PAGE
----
Every single day, I commute past tent encampments for the homeless here in Seattle. When I first came out here, I found this shocking. I came from Jacksonville, Florida, and I had never seen anything quite like this. You’d think the Florida climate would be more amenable to homelessness, but no. The West Coast experiences much more of it than the East Coast does, according to most homeless counts. It disturbs me greatly that I’m getting used to the sight of these encampments. The shock is gone. The sadness remains.
I’ve got a few theories, now, as to why there’s such a difference from one coast to the other. First, of course, is that living out here is about 3 times more expensive than it is in Jacksonville. A lot more of us, here, teeter on the brink of financial ruin. Second, there are fewer places to hide such encampments. While Seattle has a much lower population than Jacksonville, it’s much more densely packed. There are not huge swaths of woods in which one can disappear. Third, I suspect we’re a good deal more tolerant out here. I know for a fact that the Jacksonville police tend to drive people out to the county line and dump them, making them continually walk the 20 or 30 odd miles back to civilization in the oppressive heat, without food or water.
That county line solution is just cruel. People have to live somewhere. Every creature on this planet does. It’s not a homeless problem. It’s a home problem. And it isn’t new.
A friend of mine shared with me this photo of Seattle’s Hooverville from the 1930’s. After reading about it on historylink.org, the amazing free online encyclopedia of Washington state history (specifically here and here), I discovered that this photo only captures about half the shantytown that existed there at the time, and there were others scattered about as well. The conditions were appalling. People built shacks out of whatever they could find. The city burned them down twice before they recognized the futility of it all. People have to live somewhere.
Incidentally, that Hooverville is not far from where Starbucks corporate headquarters now stands. Irony, anyone? And as long as REITS (Real Estate Investment Trusts) are allowed to exist, giving the richest among us the ability to make huge profits from housing, thus artificially inflating rents, this problem will only get worse.
When I get off work at 11pm, on my way home, I often see an old man with a walker standing by the stop sign at the end of my highway exit ramp. He holds a sign that says, “Homeless veteran. Please help.” The cynical side of me thinks about all the stories one hears about people making very good money through panhandling, and the stories about how some people want to be homeless. But this guy… I’ve seen him out there at midnight, in the pouring rain, in 35 degree temperatures. No financial return or lust for a freewheeling life can explain that.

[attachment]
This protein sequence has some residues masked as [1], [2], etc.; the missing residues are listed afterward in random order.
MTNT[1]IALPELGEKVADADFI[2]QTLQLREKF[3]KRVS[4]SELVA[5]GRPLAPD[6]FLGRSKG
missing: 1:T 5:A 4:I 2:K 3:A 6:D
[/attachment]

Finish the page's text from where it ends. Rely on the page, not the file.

The man needs help. And I feel very inadequate to the task. I couldn’t even help one person for more than a few days. And there are just so many out there. I don’t know what to do.
Sometimes I resent this man. He doesn’t let me forget. He doesn’t give me the peace to drive home to my nice house at the end of my shift and climb into my hot tub and forget.
But then I realize that he probably would like to forget, too.
Every once in a while, you stumble upon an absolutely brilliant idea that makes you wonder why no one has thought of it before. It just makes so much sense on so many levels that you know it’s meant to be. That was my thought process when I saw this video.
Imagine this: a 95-year-old woman is living alone in her home after the death of her husband. She’s bored. She’s lonely. She worries that she could fall down and get hurt and nobody would know.
Enter a 27-year-old student who is new to the city and doesn’t know a soul. She, too, is lonely, and money is very tight for her. As we all know, rent in big cities is becoming outrageously expensive. And the more money she saves, the less she will owe in student loans, which is also an increasing problem.
Through a homesharing program, the student lives with the 95-year-old, and pays a reduced rent for the privilege, and now has a quiet place to study. The funds probably help the elderly woman as much as the savings helps the student. They both benefit from the companionship, and they both feel much safer. Best of all, they each make a new friend.
Yes, the student would need a fair amount of vetting. You wouldn’t want some old person being bullied and taken advantage of. But with some administrative oversight, I can see how this could be the ultimate win/win situation.